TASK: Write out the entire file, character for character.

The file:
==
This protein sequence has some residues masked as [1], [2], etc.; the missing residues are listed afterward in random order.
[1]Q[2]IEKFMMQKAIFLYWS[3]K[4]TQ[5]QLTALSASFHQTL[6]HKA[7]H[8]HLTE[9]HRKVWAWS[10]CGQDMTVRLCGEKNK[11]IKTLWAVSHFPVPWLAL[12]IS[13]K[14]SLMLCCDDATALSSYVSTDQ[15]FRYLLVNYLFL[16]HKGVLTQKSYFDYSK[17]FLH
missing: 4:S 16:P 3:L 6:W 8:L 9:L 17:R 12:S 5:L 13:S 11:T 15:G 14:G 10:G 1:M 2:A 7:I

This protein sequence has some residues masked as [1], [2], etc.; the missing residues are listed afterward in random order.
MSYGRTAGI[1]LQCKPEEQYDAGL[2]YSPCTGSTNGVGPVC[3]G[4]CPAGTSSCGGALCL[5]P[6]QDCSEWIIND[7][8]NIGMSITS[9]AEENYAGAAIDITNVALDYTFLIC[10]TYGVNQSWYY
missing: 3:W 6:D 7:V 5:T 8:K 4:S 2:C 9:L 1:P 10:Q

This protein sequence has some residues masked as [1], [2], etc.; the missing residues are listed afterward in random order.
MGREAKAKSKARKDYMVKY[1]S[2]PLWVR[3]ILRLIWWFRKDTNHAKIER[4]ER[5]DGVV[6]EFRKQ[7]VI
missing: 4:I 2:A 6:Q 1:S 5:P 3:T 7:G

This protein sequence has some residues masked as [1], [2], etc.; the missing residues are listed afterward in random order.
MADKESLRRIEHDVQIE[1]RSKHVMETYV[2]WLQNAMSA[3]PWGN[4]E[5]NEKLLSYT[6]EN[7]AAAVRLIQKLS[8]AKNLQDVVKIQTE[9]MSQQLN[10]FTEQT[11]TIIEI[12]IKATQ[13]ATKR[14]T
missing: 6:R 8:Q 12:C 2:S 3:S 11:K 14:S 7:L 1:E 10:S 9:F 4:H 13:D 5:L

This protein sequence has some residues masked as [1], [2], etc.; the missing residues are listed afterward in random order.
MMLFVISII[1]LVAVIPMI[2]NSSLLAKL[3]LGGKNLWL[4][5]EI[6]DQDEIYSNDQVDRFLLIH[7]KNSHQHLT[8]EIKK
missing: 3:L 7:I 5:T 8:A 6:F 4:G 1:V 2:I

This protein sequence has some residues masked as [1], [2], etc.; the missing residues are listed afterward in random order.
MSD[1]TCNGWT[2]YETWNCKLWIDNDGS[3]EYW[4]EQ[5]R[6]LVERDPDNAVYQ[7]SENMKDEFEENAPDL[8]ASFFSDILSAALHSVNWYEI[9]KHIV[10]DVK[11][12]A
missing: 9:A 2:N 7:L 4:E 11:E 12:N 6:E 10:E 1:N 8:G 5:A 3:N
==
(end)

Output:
This protein sequence has some residues masked as [1], [2], etc.; the missing residues are listed afterward in random order.
[1]Q[2]IEKFMMQKAIFLYWS[3]K[4]TQ[5]QLTALSASFHQTL[6]HKA[7]H[8]HLTE[9]HRKVWAWS[10]CGQDMTVRLCGEKNK[11]IKTLWAVSHFPVPWLAL[12]IS[13]K[14]SLMLCCDDATALSSYVSTDQ[15]FRYLLVNYLFL[16]HKGVLTQKSYFDYSK[17]FLH
missing: 4:S 16:P 3:L 6:W 8:L 9:L 17:R 12:S 5:L 13:S 11:T 15:G 14:G 10:G 1:M 2:A 7:I

This protein sequence has some residues masked as [1], [2], etc.; the missing residues are listed afterward in random order.
MSYGRTAGI[1]LQCKPEEQYDAGL[2]YSPCTGSTNGVGPVC[3]G[4]CPAGTSSCGGALCL[5]P[6]QDCSEWIIND[7][8]NIGMSITS[9]AEENYAGAAIDITNVALDYTFLIC[10]TYGVNQSWYY
missing: 3:W 6:D 7:V 5:T 8:K 4:S 2:C 9:L 1:P 10:Q

This protein sequence has some residues masked as [1], [2], etc.; the missing residues are listed afterward in random order.
MGREAKAKSKARKDYMVKY[1]S[2]PLWVR[3]ILRLIWWFRKDTNHAKIER[4]ER[5]DGVV[6]EFRKQ[7]VI
missing: 4:I 2:A 6:Q 1:S 5:P 3:T 7:G

This protein sequence has some residues masked as [1], [2], etc.; the missing residues are listed afterward in random order.
MADKESLRRIEHDVQIE[1]RSKHVMETYV[2]WLQNAMSA[3]PWGN[4]E[5]NEKLLSYT[6]EN[7]AAAVRLIQKLS[8]AKNLQDVVKIQTE[9]MSQQLN[10]FTEQT[11]TIIEI[12]IKATQ[13]ATKR[14]T
missing: 6:R 8:Q 12:C 2:S 3:S 11:K 14:S 7:L 1:E 10:S 9:F 4:H 13:D 5:L

This protein sequence has some residues masked as [1], [2], etc.; the missing residues are listed afterward in random order.
MMLFVISII[1]LVAVIPMI[2]NSSLLAKL[3]LGGKNLWL[4][5]EI[6]DQDEIYSNDQVDRFLLIH[7]KNSHQHLT[8]EIKK
missing: 3:L 7:I 5:T 8:A 6:F 4:G 1:V 2:I

This protein sequence has some residues masked as [1], [2], etc.; the missing residues are listed afterward in random order.
MSD[1]TCNGWT[2]YETWNCKLWIDNDGS[3]EYW[4]EQ[5]R[6]LVERDPDNAVYQ[7]SENMKDEFEENAPDL[8]ASFFSDILSAALHSVNWYEI[9]KHIV[10]DVK[11][12]A
missing: 9:A 2:N 7:L 4:E 11:E 12:N 6:E 10:E 1:N 8:G 5:A 3:N